English Poems, Volúmenes1-2

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Página xxvi - Temple," and aptly,' for in the Temple of God, under His wing, he led his life in St. Mary's Church, near St. Peter's college ; there he lodged under Tertullian's roof of angels ; there he made his nest more gladly than David's swallow near the house of God : where, like a primitive saint, he offered more prayers in the night than others usually offer in the day.
Página 11 - And teach her fair steps tread our earth ; Till that divine Idea take a shrine Of crystal flesh, through which to shine : — Meet you her, my Wishes, Bespeak her to my blisses, And be ye call'd, my absent kisses.
Página 97 - Heaven thou hast in Him (Fair sister of the seraphim ! ) By all of Him we have in thee ; Leave nothing of myself in me. Let me so read thy life, that I Unto all life of mine may die.
Página 17 - Poor world (said I), what wilt thou do To entertain this starry Stranger ? Is this the best thou canst bestow ? A cold, and not too cleanly, manger ? Contend, the powers of Heaven and Earth, To fit a bed for this huge birth ? Chorus: Contend, the powers, etc.
Página 15 - I wish her store Of worth may leave her poor Of wishes ; and I wish no more. Now, if Time knows That Her whose radiant brows Weave them a garland of my vows...
Página 117 - Temple' and aptly, for in the Temple of God, under His wing, he led his life in St. Mary's Church, near St. Peter's College ; there he lodged under TBRTUI.LIAN'S roof of angels ; there he made his nest more gladly than David's swallow near the house of God : where, like a primitive saint, he offered more prayers in the night than others usually offer in the day ; there he penned these Poems, STEPS for happy souls to climb heaven by.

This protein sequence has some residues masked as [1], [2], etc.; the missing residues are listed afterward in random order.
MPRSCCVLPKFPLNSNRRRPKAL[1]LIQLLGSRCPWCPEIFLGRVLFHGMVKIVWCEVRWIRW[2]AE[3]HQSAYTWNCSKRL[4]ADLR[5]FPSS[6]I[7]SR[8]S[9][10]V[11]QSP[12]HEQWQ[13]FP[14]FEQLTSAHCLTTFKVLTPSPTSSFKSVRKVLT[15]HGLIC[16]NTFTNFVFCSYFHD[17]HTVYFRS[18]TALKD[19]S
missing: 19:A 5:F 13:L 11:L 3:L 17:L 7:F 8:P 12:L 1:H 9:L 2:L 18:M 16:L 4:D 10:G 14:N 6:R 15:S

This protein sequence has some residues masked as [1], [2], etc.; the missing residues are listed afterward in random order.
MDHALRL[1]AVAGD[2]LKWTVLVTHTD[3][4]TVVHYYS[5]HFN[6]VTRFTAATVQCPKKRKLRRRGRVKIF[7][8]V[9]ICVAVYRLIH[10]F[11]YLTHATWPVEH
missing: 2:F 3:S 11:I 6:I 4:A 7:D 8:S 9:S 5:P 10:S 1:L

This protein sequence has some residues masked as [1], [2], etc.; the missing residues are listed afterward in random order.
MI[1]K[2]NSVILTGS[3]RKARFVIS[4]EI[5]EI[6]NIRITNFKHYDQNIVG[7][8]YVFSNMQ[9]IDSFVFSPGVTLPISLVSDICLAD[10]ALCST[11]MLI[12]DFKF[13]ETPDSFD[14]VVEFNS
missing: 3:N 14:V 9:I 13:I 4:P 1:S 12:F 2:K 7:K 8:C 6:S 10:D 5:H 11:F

Página 77 - The dew no more will weep The primrose's pale cheek to deck, The dew no more will sleep, Nuzzled in the lily's neck; Much rather would it be thy tear, And leave them both to tremble here. There's no need at all That the balsam-sweating bough So coyly should let fall His med'cinable tears, for now Nature hath learnt t' extract a dew More sovereign and sweet from you.
Página 19 - Shall bless the fruitful Maia's bed, We'll bring the first-born of her flowers, To kiss thy feet, and crown thy head. To thee, dread Lamb! whose love must keep The shepherds...
Página 63 - Art thou not Lucifer ? he to whom the droves Of stars that gild the morn in charge were given ? The nimblest of the lightning-winged loves ? The fairest, and the first-born smile of...

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